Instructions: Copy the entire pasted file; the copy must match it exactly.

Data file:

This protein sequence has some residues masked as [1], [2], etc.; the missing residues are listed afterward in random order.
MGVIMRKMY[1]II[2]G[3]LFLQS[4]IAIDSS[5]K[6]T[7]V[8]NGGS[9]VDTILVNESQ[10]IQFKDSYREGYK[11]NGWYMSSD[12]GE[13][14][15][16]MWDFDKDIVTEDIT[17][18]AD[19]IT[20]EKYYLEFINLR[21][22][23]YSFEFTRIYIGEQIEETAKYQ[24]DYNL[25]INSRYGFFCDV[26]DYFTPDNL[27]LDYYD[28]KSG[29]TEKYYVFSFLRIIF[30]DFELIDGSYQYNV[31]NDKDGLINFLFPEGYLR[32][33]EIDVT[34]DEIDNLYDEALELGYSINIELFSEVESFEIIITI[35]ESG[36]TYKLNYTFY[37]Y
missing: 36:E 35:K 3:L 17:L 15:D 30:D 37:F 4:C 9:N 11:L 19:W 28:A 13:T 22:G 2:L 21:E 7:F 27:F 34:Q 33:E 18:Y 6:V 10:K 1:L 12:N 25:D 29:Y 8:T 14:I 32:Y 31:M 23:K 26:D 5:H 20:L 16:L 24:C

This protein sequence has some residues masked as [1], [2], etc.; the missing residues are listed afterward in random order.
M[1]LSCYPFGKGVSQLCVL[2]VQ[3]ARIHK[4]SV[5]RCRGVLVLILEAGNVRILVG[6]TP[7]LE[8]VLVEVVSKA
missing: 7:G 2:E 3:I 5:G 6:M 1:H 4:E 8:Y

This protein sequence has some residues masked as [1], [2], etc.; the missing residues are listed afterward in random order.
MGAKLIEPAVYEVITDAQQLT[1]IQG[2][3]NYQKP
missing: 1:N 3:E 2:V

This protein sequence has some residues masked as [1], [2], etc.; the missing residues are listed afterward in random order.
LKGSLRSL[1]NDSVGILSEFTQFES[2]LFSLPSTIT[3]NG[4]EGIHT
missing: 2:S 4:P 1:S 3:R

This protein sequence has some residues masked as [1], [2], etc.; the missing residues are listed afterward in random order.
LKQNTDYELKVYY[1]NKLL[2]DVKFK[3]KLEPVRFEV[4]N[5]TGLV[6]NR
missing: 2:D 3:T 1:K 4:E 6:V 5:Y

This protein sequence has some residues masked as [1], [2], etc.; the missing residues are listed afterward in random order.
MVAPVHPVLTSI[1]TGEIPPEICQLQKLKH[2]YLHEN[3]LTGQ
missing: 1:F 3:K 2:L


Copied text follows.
This protein sequence has some residues masked as [1], [2], etc.; the missing residues are listed afterward in random order.
MGVIMRKMY[1]II[2]G[3]LFLQS[4]IAIDSS[5]K[6]T[7]V[8]NGGS[9]VDTILVNESQ[10]IQFKDSYREGYK[11]NGWYMSSD[12]GE[13][14][15][16]MWDFDKDIVTEDIT[17][18]AD[19]IT[20]EKYYLEFINLR[21][22][23]YSFEFTRIYIGEQIEETAKYQ[24]DYNL[25]INSRYGFFCDV[26]DYFTPDNL[27]LDYYD[28]KSG[29]TEKYYVFSFLRIIF[30]DFELIDGSYQYNV[31]NDKDGLINFLFPEGYLR[32][33]EIDVT[34]DEIDNLYDEALELGYSINIELFSEVESFEIIITI[35]ESG[36]TYKLNYTFY[37]Y
missing: 36:E 35:K 3:L 17:L 15:D 30:D 37:F 4:C 9:N 11:L 19:W 28:A 13:T 22:G 2:L 21:E 7:F 27:F 34:Q 33:E 18:Y 6:V 10:K 1:L 12:N 25:D 29:Y 8:T 14:I 32:Y 31:M 23:K 26:D 5:H 20:L 16:L 24:C

This protein sequence has some residues masked as [1], [2], etc.; the missing residues are listed afterward in random order.
M[1]LSCYPFGKGVSQLCVL[2]VQ[3]ARIHK[4]SV[5]RCRGVLVLILEAGNVRILVG[6]TP[7]LE[8]VLVEVVSKA
missing: 7:G 2:E 3:I 5:G 6:M 1:H 4:E 8:Y

This protein sequence has some residues masked as [1], [2], etc.; the missing residues are listed afterward in random order.
MGAKLIEPAVYEVITDAQQLT[1]IQG[2][3]NYQKP
missing: 1:N 3:E 2:V

This protein sequence has some residues masked as [1], [2], etc.; the missing residues are listed afterward in random order.
LKGSLRSL[1]NDSVGILSEFTQFES[2]LFSLPSTIT[3]NG[4]EGIHT
missing: 2:S 4:P 1:S 3:R

This protein sequence has some residues masked as [1], [2], etc.; the missing residues are listed afterward in random order.
LKQNTDYELKVYY[1]NKLL[2]DVKFK[3]KLEPVRFEV[4]N[5]TGLV[6]NR
missing: 2:D 3:T 1:K 4:E 6:V 5:Y

This protein sequence has some residues masked as [1], [2], etc.; the missing residues are listed afterward in random order.
MVAPVHPVLTSI[1]TGEIPPEICQLQKLKH[2]YLHEN[3]LTGQ
missing: 1:F 3:K 2:L